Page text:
You did, of course, submit your self-assessment tax return before end of January. But even with the deadline extended to 2 February this year, the revenue’s coffers are to be boosted by around £85 million from the automatic penalties levied on the 850,000 people who didn’t. Even those registered as self-employed but with no tax payment due should have submitted a return, and will be fined £100 if they didn’t. Penalty notices are being sent out right now.
Of course some of them will have been unable to do so for acceptable reasons. They might have been incapacitated by a serious illness. They might have been unable to focus on business or admin because of the demise of a loved one, classed as a family bereavement. These will probably be accepted by HMRC as a legitimate excuse for not filing on time.
If someone had a serious problem with a computer or internet connection, that might also be accepted. Or if there was a failure of the HMRC system, it would be recognised as not the fault of the person trying to submit.
Excuses that are not acceptable include claiming an inability to deal with the complications of the HMRC system online, or that an agent who was supposed to do it proved unreliable. The responsibility for submission lies with the individual concerned and no one can pass the buck.
Advice for the Late Filers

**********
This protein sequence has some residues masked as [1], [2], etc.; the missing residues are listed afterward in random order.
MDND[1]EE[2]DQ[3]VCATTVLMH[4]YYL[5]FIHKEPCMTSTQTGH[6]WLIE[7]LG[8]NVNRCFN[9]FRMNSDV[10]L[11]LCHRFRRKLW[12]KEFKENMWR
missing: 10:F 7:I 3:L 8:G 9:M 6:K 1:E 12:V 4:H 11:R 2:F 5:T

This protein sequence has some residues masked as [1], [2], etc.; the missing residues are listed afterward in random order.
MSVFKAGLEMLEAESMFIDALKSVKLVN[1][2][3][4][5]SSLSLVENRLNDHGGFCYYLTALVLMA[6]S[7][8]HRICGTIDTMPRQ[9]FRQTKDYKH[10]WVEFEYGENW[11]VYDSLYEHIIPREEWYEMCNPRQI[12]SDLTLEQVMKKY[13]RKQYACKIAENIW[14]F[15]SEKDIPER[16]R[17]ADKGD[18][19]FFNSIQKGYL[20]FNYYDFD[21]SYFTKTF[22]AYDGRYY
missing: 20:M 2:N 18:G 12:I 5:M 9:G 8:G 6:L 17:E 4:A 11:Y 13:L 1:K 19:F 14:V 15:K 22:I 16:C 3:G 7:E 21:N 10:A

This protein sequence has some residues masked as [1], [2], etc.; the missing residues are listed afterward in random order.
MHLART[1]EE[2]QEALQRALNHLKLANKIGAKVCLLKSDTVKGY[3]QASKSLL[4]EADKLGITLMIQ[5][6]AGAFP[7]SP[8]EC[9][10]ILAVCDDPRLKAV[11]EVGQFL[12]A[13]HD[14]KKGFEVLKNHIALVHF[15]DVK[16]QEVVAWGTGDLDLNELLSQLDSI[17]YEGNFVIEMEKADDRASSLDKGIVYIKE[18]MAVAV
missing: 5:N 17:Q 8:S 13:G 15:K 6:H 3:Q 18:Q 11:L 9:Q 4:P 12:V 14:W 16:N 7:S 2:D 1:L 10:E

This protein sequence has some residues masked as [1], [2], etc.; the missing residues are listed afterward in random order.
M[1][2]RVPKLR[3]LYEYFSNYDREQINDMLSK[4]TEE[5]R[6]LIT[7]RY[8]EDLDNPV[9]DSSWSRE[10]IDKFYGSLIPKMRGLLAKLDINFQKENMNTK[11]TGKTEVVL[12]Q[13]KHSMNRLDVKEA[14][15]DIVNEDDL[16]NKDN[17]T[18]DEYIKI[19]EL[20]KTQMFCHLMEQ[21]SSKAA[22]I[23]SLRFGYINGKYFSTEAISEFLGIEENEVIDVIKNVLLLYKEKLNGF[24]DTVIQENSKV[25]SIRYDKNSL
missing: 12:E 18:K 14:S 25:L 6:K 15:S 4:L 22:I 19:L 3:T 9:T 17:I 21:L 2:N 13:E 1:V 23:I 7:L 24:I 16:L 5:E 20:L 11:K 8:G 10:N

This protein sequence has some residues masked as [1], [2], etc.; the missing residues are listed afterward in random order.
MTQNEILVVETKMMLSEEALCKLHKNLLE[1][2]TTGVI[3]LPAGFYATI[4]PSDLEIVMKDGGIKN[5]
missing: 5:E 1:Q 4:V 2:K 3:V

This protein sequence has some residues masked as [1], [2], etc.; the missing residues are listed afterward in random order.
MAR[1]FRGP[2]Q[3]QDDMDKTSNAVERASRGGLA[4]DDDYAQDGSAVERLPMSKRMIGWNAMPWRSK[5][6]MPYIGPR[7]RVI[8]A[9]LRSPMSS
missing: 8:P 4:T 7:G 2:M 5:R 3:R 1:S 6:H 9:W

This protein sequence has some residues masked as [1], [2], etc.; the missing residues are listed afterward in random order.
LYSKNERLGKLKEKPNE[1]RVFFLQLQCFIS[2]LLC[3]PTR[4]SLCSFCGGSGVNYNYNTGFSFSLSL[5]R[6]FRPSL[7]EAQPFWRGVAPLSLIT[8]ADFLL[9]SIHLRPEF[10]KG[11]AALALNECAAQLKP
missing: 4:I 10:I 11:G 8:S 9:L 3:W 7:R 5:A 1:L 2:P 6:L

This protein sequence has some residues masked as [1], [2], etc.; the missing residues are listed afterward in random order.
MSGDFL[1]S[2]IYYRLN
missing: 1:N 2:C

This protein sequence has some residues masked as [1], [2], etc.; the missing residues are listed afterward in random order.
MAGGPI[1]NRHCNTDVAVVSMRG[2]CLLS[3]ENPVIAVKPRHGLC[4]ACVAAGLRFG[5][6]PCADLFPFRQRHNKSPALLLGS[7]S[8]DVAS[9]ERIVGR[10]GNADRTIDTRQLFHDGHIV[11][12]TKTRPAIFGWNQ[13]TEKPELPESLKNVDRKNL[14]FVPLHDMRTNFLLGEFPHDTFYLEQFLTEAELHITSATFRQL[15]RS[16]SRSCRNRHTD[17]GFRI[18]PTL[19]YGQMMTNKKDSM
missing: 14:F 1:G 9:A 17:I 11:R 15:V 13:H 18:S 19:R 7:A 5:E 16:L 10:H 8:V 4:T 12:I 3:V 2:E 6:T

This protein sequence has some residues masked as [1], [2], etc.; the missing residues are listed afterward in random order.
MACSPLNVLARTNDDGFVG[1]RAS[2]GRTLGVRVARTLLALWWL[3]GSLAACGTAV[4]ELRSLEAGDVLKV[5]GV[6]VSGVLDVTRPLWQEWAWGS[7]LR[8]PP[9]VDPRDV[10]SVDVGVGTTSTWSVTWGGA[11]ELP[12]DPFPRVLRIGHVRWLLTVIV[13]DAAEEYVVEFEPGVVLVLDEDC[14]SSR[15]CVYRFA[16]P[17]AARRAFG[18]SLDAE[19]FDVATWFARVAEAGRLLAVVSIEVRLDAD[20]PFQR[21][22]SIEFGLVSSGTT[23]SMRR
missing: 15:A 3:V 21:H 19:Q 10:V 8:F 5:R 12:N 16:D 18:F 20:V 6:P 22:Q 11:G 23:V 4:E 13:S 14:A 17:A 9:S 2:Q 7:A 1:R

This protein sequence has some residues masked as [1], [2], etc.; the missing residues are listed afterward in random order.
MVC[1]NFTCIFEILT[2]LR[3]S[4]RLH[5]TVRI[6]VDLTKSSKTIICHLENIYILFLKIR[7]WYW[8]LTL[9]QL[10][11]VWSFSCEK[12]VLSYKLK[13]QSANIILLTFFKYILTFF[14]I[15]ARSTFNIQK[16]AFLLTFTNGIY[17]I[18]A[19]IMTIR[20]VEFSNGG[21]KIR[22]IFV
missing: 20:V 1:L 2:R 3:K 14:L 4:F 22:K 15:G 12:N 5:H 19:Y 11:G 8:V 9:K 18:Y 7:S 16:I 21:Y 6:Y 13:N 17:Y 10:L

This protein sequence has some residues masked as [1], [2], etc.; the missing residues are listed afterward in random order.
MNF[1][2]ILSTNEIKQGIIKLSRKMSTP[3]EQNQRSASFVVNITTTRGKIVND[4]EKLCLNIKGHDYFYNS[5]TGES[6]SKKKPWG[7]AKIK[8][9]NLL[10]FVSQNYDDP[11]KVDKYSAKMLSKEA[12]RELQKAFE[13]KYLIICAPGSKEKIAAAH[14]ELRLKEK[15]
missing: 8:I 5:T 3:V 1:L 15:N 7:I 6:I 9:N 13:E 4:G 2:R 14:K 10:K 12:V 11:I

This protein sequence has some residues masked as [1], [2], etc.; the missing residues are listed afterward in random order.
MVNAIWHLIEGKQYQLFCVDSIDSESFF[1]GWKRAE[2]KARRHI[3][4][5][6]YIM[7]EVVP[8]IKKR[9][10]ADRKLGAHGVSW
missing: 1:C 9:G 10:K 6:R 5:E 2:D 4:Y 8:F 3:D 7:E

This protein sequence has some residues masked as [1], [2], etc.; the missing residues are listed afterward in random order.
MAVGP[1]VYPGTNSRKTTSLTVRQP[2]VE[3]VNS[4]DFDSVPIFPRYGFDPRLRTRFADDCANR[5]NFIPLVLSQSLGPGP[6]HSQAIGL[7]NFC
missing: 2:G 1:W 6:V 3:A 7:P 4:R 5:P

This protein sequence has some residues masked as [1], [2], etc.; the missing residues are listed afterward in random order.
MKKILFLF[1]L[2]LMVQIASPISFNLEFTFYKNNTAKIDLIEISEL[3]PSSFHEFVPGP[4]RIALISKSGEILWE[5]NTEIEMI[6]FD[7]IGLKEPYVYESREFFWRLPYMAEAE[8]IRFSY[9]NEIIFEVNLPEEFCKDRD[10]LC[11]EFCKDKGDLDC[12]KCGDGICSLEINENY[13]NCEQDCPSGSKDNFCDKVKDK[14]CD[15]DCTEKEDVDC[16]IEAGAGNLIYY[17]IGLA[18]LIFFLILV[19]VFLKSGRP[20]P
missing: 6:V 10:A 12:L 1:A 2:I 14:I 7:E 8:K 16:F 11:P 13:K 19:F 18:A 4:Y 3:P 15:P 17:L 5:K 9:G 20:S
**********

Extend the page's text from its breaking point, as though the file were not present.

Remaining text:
If you know anyone in that position, do advise them not to delay any longer. If they haven’t yet filed their return on line, the longer they wait to do so, the worse the penalties can get. From May 4th, it will cost them an extra £10 a day. Even a reasonable excuse can only be temporary, unless an illness is terminal. Life goes on beyond grieving, and unfortunately, tax affairs still need sorting out.
Advice for Those with Penalty Notices
If they think they have a reasonable excuse, they need to appeal in writing in to HMRC, making sure it will get to them by March 31st. This is the cut-off point, after which appeals will not even be considered.
Some people will have deregistered as self-employed and/or received a notice saying they are not required to complete a self-assessment return. Hopefully they will have kept the correspondence, so they can contact the revenue with their proof.
Your advice might also include a recommendation to find some reputable bookkeepers, who would never have let this happen in the first place.